In July 2018, 23andMe announced it was partnering with the world's ninth-largest pharmaceutical company, GlaxoSmithKline (GSK). The agreement grants GSK exclusive access to the genetic information of over 5 million users, and 23andMe received $300 million. GSK released a statement explaining their interest in genetic databases, saying, "The goal of the collaboration is to gather insights and discover novel drug targets driving disease progression and develop therapies."
While it's a universal good to create more effective and closely targeted medicine, the transactional exchange of people's most private information, their DNA, unsettles many. Peter Pitts, president of the Center of Medicine in the Public Interest, told NBC, "Are they going to offer rebates to people who opt in, so their customers aren't paying for the privilege of 23andMe working with a for-profit company in a for-profit research project?" In essence, people are paying the site to make money off their information, with no recompense.
Additionally, despite what's written in the company's policy, "the problem with a lot of these privacy policies and Terms of Service is that no one really reads them," says Tiffany C. Li, a privacy expert and resident fellow at Yale Law School's Information Society Project. While users can opt to close their 23andMe accounts or retract their permission once it's given, the company emphasizes, "Any research involving your data that has already been performed or published prior to our receipt of your request will not be reversed, undone, or withdrawn."
Lastly, there's the possibility of information leaks. In June 2016, the DNA testing service MyHeritage announced that its database of 92 million accounts had been hacked. The depth of the breach only revealed encrypted emails and passwords, but the company was targeted because the premium on genetic data is far more valuable than credit card or bank information. Hackers could hold DNA data for ransom, according to Giovanni Vigna, co-founder of the cybersecurity company Lastline. He says, "This data could be sold on the down-low or monetized to insurance companies. You can imagine the consequences: One day, I might apply for a long-term loan and get rejected because deep in the corporate system, there is data that I am very likely to get Alzheimer's and die before I would repay the loan."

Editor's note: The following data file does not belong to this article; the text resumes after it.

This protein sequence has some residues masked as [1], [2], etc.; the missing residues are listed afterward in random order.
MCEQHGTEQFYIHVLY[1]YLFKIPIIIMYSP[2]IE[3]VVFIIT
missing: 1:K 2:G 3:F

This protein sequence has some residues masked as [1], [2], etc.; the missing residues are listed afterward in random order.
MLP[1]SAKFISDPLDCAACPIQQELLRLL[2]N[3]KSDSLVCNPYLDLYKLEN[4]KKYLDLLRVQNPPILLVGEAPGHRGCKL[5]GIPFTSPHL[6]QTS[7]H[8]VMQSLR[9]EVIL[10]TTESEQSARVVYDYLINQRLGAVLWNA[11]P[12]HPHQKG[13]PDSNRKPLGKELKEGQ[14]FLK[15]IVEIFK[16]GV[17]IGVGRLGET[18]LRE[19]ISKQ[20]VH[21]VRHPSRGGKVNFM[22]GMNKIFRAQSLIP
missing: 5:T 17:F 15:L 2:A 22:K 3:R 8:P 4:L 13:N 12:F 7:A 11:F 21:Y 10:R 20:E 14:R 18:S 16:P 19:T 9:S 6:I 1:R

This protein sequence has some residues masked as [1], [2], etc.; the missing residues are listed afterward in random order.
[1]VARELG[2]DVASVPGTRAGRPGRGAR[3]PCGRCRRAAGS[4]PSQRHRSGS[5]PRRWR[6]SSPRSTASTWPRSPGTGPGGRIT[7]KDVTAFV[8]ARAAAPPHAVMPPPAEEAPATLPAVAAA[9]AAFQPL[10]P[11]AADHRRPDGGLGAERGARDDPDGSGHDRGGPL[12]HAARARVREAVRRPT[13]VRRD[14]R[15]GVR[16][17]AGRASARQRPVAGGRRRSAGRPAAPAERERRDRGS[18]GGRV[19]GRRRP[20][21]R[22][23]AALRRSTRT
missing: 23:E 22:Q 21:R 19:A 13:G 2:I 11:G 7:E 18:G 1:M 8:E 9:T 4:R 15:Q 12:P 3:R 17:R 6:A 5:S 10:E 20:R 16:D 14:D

Ultimately, by submitting your genetic material to a company, you tacitly agree to share your identity and rights to your most private information. As Natalie Ram, a law professor in bioethics, says, "If there is data that exists, there is a way for it to be exploited.
Jason Van Dyke shot the black youth 16 times in 2014
A jury has convicted Jason Van Dyke of second-degree murder and 16 counts of aggravated battery in the fatal shooting of 17-year-old Laquan McDonald in 2014.
The Chicago police officer originally faced two counts of first-degree murder and was acquitted of one count of official misconduct. Second-degree murder carries a more lenient sentence than first-degree, and Van Dyke could face as long as 20 years in prison or as little as probation. Each aggravated battery conviction carries prison time from six to 30 years.
With jury deliberations starting Thursday afternoon, the verdict was reached midday Friday after approximately 7½ hours. In closing arguments, jury members heard a prosecutor claim that Van Dyke had no regard for the black teenager's life, while the defense framed the situation as tragic, but not a murder.
Assistant special prosecutor Jody Gleason told the jury that according to testimony by his partner, Van Dyke was already considering shooting the youth on the drive to the scene.
"Laquan McDonald was never going to walk home that night," Gleason said. "You heard what it was that he said, 'I guess we'll have to shoot him.'"
Tiffany Van Dyke, the wife of Chicago police Officer Jason Van Dyke, listens during the trial.
Van Dyke is the first Chicago officer to be charged with first-degree murder since 1980. While police reports originally did not find the shooting an incriminating offense, dash-cam videos released by the city in 2015 sparked protests, and the courts ordered Van Dyke be held without bond on murder charges.
The video was approximately six minutes long and appeared to show the 17-year-old McDonald running down the middle of the road while Van Dyke, standing next to his SUV, opens fire, striking the teen sixteen times and killing him.
Chicago officials had been preparing for potential demonstrations following the release of the verdict Friday afternoon. Police said they had plans in place to "ensure public safety" while at the same time "protecting the rights of peaceful demonstrations."
Family members of McDonald in the courtroom included Rev. Martin Hunter, the victim's great uncle who acts as a family spokesperson, among others. Tina Hunter, McDonald's mother, was not in court for the verdict.
Demonstrators gathered outside the courthouse erupted into cheers after the reading of the verdict. "Thank you, Jesus!" one woman shouted. Others chanted, "Justice! Justice! Justice!"